Characters Appearing: Batroc, Captain America, Dum Dum Dugan LMD, Fixer, Iron Man, Nick Fury
Tales of Suspense
Issue(s): Tales of Suspense
The story has Nick Fury and Dum Dum Dugan recruiting Cap and Iron Man separately for the same threat, without telling them that the other will be involved.
The threat is an organization called DANTE, led by an Emil Stein. They've also recruited an "the best assassin in the world", a man called Beck...
.. and they have a cadre of goons in Iron Man-like suits.
DANTE are said to be "harder elements" from the East German secret police who went into super-crime after reunification.
Cap and Iron Man were fighting Batroc and the Fixer, respectively. They're treated as throwaway minor challenges to introduce the heroes (The Fixer himself doesn't even appear on panel; just his robots).
Cap and Iron Man are (somewhat uncharacteristically) enthusiastically willing to help SHIELD deal with them...
...even before Iron Man learns that they might be using his technology and Cap learns that they're led by Stein, who Cap has some (never-before referenced) history with.
When Cap and Iron Man find out that they've been put on the same mission, they handle it like adults, with no dumb fighting, and internal dialog shows how much they each admire each other. It lays it on a bit thick, actually (and this is only a sample of it).
During the course of their adventure, Cap is forced to don an exoskeleton (and that is - i think?! - a DANTE flying sled, not something Cap borrowed from the Punisher)...
...and Iron Man has to dismantle most of his armor (not enough for fans of the classic Tony Stark in his tighty-whiteys, though).
The idea - a bit clumsy - being to put each of the heroes in the other's shoes.
We also briefly meet a Tom Tojumi, who is said to be Nick Fury's Japanese counterpart.
Not much is done with him in this story, and he'll never be seen again.
DANTE's plot involves assassinating a Japanese tech mogul name Nishimura. It also turns out that DANTE were more interested in Stark's technology in regards with cybernetics (the technology that kept Stark's heart pumping) instead of armor, per se. Beck is upgraded into some kind of cyborg.
In the end the good guys win, but i guess they fail to prevent Nishimura's arm gets sliced off. Either that or he's shoved his hand into a mound of grass for some reason.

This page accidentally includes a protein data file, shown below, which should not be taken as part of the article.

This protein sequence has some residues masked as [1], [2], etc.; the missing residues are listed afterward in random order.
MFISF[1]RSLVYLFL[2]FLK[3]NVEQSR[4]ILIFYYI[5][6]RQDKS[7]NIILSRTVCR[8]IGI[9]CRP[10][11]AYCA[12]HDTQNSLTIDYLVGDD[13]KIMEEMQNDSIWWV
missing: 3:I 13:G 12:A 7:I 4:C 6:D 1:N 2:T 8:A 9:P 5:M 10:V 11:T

This issue is tolerable, but it's not as good as the other split book tributes (Peter David's Tales To Astonish and Kurt Busiek's Strange Tales). The painted art is... fine. Decades later, it's hard for me to appreciate the novelty of it, but it's more reminiscent of, say, Ken Steacy's work in Marvel Fanfare a decade earlier than Alex Ross. And it comes with the usual problems of stiffness and lack of flow, to the point where i'm not always sure what's going on. But, it's... fine. James Robinson's writing is a little too precious (Cap and Iron Man are VERY willing to Serve Their Country and also they have an almost worshipful respect of each other), and it feels removed from the Marvel universe (the introduction of superspy people and organizations that we've never seen before and will never see again). But it's a decent one-off story.
Quality Rating: C
Chronological Placement Considerations: The story is generic enough that the MCP places it pretty much at publication date (which is something of a rarity for these prestige books). That does require it to take place while Captain America's powers are fading, but there are a few other stories where that is the case and the assumption is just that Cap doesn't mention his current status; it just needs to be placed before Cap starts wearing the armor). The story relies on Cap and Iron Man not being on the best of terms, which fits great for the publication date placement but could have fit in earlier periods as well. Also needs to take place before Nick Fury's "death" in Over The Edge.
Continuity Insert? N
My Reprint: N/A
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